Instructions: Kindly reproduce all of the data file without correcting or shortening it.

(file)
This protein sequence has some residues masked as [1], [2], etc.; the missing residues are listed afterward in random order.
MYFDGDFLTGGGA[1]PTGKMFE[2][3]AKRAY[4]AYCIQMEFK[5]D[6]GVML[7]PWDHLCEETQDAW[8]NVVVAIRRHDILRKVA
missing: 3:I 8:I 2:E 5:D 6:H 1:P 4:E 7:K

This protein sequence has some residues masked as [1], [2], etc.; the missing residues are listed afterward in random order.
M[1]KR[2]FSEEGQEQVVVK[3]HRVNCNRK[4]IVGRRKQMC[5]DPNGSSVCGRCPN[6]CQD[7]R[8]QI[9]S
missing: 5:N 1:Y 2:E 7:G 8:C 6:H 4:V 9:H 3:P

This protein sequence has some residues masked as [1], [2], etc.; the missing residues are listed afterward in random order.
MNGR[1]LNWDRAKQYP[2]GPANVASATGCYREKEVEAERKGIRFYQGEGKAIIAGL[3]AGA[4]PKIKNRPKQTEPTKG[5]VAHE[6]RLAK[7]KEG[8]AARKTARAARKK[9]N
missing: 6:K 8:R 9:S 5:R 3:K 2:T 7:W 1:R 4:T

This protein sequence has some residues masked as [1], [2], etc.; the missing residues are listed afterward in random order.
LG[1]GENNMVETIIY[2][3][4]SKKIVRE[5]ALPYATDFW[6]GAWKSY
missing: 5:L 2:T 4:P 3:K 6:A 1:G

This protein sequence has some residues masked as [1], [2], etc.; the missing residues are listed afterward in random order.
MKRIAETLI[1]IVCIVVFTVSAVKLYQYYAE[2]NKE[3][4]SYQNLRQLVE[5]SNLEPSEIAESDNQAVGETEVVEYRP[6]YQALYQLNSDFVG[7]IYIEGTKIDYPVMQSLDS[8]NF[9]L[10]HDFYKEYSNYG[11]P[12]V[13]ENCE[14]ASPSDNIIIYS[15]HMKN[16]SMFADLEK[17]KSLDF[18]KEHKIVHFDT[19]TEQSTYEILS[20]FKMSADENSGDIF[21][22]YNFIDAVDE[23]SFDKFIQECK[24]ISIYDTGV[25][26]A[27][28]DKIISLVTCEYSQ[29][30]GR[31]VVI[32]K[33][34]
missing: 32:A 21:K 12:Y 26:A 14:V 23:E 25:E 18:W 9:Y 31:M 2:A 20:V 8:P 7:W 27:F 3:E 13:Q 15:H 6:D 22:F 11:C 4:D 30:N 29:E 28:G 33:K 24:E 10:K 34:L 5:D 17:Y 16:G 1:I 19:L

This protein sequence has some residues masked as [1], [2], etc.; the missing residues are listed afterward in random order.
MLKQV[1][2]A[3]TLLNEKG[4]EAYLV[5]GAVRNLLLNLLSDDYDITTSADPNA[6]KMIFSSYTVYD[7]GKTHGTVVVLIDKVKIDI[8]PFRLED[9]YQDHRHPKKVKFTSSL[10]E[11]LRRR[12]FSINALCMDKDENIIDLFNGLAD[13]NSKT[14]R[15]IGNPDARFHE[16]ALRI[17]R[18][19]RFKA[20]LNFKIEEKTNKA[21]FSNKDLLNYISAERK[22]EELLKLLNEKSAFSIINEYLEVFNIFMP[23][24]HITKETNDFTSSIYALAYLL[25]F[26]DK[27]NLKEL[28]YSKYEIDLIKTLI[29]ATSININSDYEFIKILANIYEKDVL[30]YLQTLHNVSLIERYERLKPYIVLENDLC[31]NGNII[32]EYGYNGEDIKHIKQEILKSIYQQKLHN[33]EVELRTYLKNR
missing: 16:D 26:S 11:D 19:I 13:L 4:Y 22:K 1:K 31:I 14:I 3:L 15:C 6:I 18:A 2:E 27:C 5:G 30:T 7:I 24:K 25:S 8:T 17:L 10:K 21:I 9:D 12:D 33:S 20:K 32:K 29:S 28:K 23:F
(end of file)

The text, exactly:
This protein sequence has some residues masked as [1], [2], etc.; the missing residues are listed afterward in random order.
MYFDGDFLTGGGA[1]PTGKMFE[2][3]AKRAY[4]AYCIQMEFK[5]D[6]GVML[7]PWDHLCEETQDAW[8]NVVVAIRRHDILRKVA
missing: 3:I 8:I 2:E 5:D 6:H 1:P 4:E 7:K

This protein sequence has some residues masked as [1], [2], etc.; the missing residues are listed afterward in random order.
M[1]KR[2]FSEEGQEQVVVK[3]HRVNCNRK[4]IVGRRKQMC[5]DPNGSSVCGRCPN[6]CQD[7]R[8]QI[9]S
missing: 5:N 1:Y 2:E 7:G 8:C 6:H 4:V 9:H 3:P

This protein sequence has some residues masked as [1], [2], etc.; the missing residues are listed afterward in random order.
MNGR[1]LNWDRAKQYP[2]GPANVASATGCYREKEVEAERKGIRFYQGEGKAIIAGL[3]AGA[4]PKIKNRPKQTEPTKG[5]VAHE[6]RLAK[7]KEG[8]AARKTARAARKK[9]N
missing: 6:K 8:R 9:S 5:R 3:K 2:T 7:W 1:R 4:T

This protein sequence has some residues masked as [1], [2], etc.; the missing residues are listed afterward in random order.
LG[1]GENNMVETIIY[2][3][4]SKKIVRE[5]ALPYATDFW[6]GAWKSY
missing: 5:L 2:T 4:P 3:K 6:A 1:G

This protein sequence has some residues masked as [1], [2], etc.; the missing residues are listed afterward in random order.
MKRIAETLI[1]IVCIVVFTVSAVKLYQYYAE[2]NKE[3][4]SYQNLRQLVE[5]SNLEPSEIAESDNQAVGETEVVEYRP[6]YQALYQLNSDFVG[7]IYIEGTKIDYPVMQSLDS[8]NF[9]L[10]HDFYKEYSNYG[11]P[12]V[13]ENCE[14]ASPSDNIIIYS[15]HMKN[16]SMFADLEK[17]KSLDF[18]KEHKIVHFDT[19]TEQSTYEILS[20]FKMSADENSGDIF[21][22]YNFIDAVDE[23]SFDKFIQECK[24]ISIYDTGV[25][26]A[27][28]DKIISLVTCEYSQ[29][30]GR[31]VVI[32]K[33][34]
missing: 32:A 21:K 12:Y 26:A 14:V 23:E 25:E 18:W 9:Y 31:M 2:A 20:V 8:P 7:W 27:F 3:E 13:Q 15:H 6:D 22:F 11:C 4:D 30:N 29:E 28:G 33:K 24:E 10:K 34:L 5:D 17:Y 16:G 1:I 19:L

This protein sequence has some residues masked as [1], [2], etc.; the missing residues are listed afterward in random order.
MLKQV[1][2]A[3]TLLNEKG[4]EAYLV[5]GAVRNLLLNLLSDDYDITTSADPNA[6]KMIFSSYTVYD[7]GKTHGTVVVLIDKVKIDI[8]PFRLED[9]YQDHRHPKKVKFTSSL[10]E[11]LRRR[12]FSINALCMDKDENIIDLFNGLAD[13]NSKT[14]R[15]IGNPDARFHE[16]ALRI[17]R[18][19]RFKA[20]LNFKIEEKTNKA[21]FSNKDLLNYISAERK[22]EELLKLLNEKSAFSIINEYLEVFNIFMP[23][24]HITKETNDFTSSIYALAYLL[25]F[26]DK[27]NLKEL[28]YSKYEIDLIKTLI[29]ATSININSDYEFIKILANIYEKDVL[30]YLQTLHNVSLIERYERLKPYIVLENDLC[31]NGNII[32]EYGYNGEDIKHIKQEILKSIYQQKLHN[33]EVELRTYLKNR
missing: 16:D 26:S 11:D 19:I 13:L 4:Y 22:K 1:K 31:I 14:I 3:L 15:C 6:I 18:A 2:E 27:C 5:G 30:T 7:I 24:K 25:S 8:T 17:L 10:K 21:I 9:D 12:D 33:S 20:K 32:K 29:S 28:K 23:F